Why did they choose standard gauge for the trans australia line since we are in the process of celebrating 100 years of it being launched?

They could have gone with narrow gauge or broad gauge.
I really don't know the exact reason why.  Likely pressure from NSW, and the fact SG had british origins and back in those days we did things in very british ways.

Honestly, BG would have been the better option for a national gauge.
Because in 1903 the Commissioners of all the Australian Railways, meeting in Melbourne, had agreed that standard gauge was the best way forward. I cannot agree that BG would have had any advantages over SG in 1903.
YM-Mundrabilla
As I understand it, the multiple gauge problem in Australia goes back much earlier. Before any lines were lines were built both VIC and NSW agreed to use the irish gauge of 5ft 3in. After Vic had started building lines but before NSW built any they (NSW) got a new (English) engineer and he said "irish gauge is rubbish go for SG". This change was approved by Britain (Aus being a british colony at the time), inspite of comments even at the time that this was one of the stupidest decisions ever made.

woodford
  trainbrain Chief Commissioner

I think we are starting to recover after THAT person who posted some dumb stuff trying to rewrite history and questioning projects that have proven to be the correct decision.
You could call me a crazy standardisation skeptic!  lol Smile
Dangersdan707
more like a fool with a blinkered vision....................
  simstrain Chief Commissioner

The problem with that woodford was that the first railways in this country were in Newcastle NSW and they were built to the standard gauge. All I can say is thank goodness for that English engineer who correctly set us on the correct path of standard gauge in NSW.
  railblogger Chief Commissioner

Location: At the back of the train, quitely doing exactly what you'd expect.
The problem with that woodford was that the first railways in this country were in Newcastle NSW and they were built to the standard gauge. All I can say is thank goodness for that English engineer who correctly set us on the correct path of standard gauge in NSW.
simstrain
The first line in the country was in Victoria, not NSW. It ran from Flinders Street to Port Melbourne.
  YM-Mundrabilla Minister for Railways

Location: Mundrabilla but I'd rather be in Narvik
The problem with that woodford was that the first railways in this country were in Newcastle NSW and they were built to the standard gauge. All I can say is thank goodness for that English engineer who correctly set us on the correct path of standard gauge in NSW.
The first line in the country was in Victoria, not NSW. It ran from Flinders Street to Port Melbourne.
railblogger
And it was broad gauge but unfortunately is now standard gauge as a tram line. This is the only form of BG to SG conversion that I would not support!Sad
  Bogong Chief Commissioner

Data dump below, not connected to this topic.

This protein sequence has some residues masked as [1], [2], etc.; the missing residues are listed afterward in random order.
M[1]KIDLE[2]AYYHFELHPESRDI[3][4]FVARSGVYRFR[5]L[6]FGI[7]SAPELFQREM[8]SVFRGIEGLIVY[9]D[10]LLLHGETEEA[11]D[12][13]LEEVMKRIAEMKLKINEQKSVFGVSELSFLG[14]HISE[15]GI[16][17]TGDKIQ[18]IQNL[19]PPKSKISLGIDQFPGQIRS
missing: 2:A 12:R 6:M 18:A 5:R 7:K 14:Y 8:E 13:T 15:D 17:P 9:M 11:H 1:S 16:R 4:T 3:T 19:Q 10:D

Location: Essendon Aerodrome circa 1980
Blogger, I suspect Simstrain is referring to some obscure and largely forgotten horse powered tramway in the back blocks of nowhere.

But yes the first proper railway was to Port Melbourne AND it was sensibly built to the vastly superior 1600 mm broad gauge. Razz
  Dangersdan707 Chief Commissioner

Location: On a Thing with Internet
And it was broad gauge but unfortunately is now standard gauge as a tram line. This is the only form of BG to SG conversion that I would not support!Sad
YM-Mundrabilla
a least it hasn't been built over most of the way, imagine all the skyscrapers and apartments that would have gone up around Albert park and Sandbridge! no idea why its a tram now
  mikesyd Chief Commissioner

Location: Lurking
oh no it seems I've started a flamewar Embarassed
It seems like you have acheived your objective.   I do love a good troll.

If your not a troll though, you are the dumbest person to ever post on this page.

So you've forgotten Chiddabang then Question
The Vinelander
In fairness tazzer96 joined RP after the very challenged Chidda Bang departed (seems he was Banned even, I missed that!!).

tazzer96 if you do a search on the profile for Chidda Bang, you will see why The Vinelander disagreed with your statement as Chidda wins that hands down. He was a 'case' and has probably found a job writing (fantasy) Timetables somewhere.
  YM-Mundrabilla Minister for Railways

Location: Mundrabilla but I'd rather be in Narvik
And it was broad gauge but unfortunately is now standard gauge as a tram line. This is the only form of BG to SG conversion that I would not support!Sad
a least it hasn't been built over most of the way, imagine all the skyscrapers and apartments that would have gone up around Albert park and Sandbridge! no idea why its a tram now
Dangersdan707
It's a tram now so that they could sell all the railway land at Port Melbourne and Montague to developers.
  Bogong Chief Commissioner

Location: Essendon Aerodrome circa 1980